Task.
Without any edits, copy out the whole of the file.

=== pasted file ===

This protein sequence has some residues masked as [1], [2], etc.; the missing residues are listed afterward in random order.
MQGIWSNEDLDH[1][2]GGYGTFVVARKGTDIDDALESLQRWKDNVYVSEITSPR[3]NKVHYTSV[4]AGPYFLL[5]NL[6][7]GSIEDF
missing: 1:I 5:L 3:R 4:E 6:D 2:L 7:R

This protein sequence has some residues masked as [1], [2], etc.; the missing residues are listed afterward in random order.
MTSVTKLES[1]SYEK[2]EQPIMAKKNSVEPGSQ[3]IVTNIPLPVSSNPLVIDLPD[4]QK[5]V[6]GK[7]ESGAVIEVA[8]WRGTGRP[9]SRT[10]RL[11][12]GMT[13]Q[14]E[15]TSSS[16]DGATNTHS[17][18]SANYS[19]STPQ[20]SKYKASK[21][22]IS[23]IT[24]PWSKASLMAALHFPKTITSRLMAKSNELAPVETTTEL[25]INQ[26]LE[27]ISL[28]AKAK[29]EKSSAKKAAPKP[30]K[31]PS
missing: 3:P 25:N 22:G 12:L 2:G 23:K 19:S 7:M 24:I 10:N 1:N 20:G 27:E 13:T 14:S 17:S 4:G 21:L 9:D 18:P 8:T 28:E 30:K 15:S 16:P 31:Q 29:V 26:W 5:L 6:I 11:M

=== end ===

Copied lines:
This protein sequence has some residues masked as [1], [2], etc.; the missing residues are listed afterward in random order.
MQGIWSNEDLDH[1][2]GGYGTFVVARKGTDIDDALESLQRWKDNVYVSEITSPR[3]NKVHYTSV[4]AGPYFLL[5]NL[6][7]GSIEDF
missing: 1:I 5:L 3:R 4:E 6:D 2:L 7:R

This protein sequence has some residues masked as [1], [2], etc.; the missing residues are listed afterward in random order.
MTSVTKLES[1]SYEK[2]EQPIMAKKNSVEPGSQ[3]IVTNIPLPVSSNPLVIDLPD[4]QK[5]V[6]GK[7]ESGAVIEVA[8]WRGTGRP[9]SRT[10]RL[11][12]GMT[13]Q[14]E[15]TSSS[16]DGATNTHS[17][18]SANYS[19]STPQ[20]SKYKASK[21][22]IS[23]IT[24]PWSKASLMAALHFPKTITSRLMAKSNELAPVETTTEL[25]INQ[26]LE[27]ISL[28]AKAK[29]EKSSAKKAAPKP[30]K[31]PS
missing: 3:P 25:N 22:G 12:L 2:G 23:K 19:S 7:M 24:I 10:N 1:N 20:G 27:E 13:T 14:S 17:S 4:G 21:L 9:D 18:P 8:T 28:E 30:K 15:S 16:P 31:Q 29:V 26:W 5:L 6:I 11:M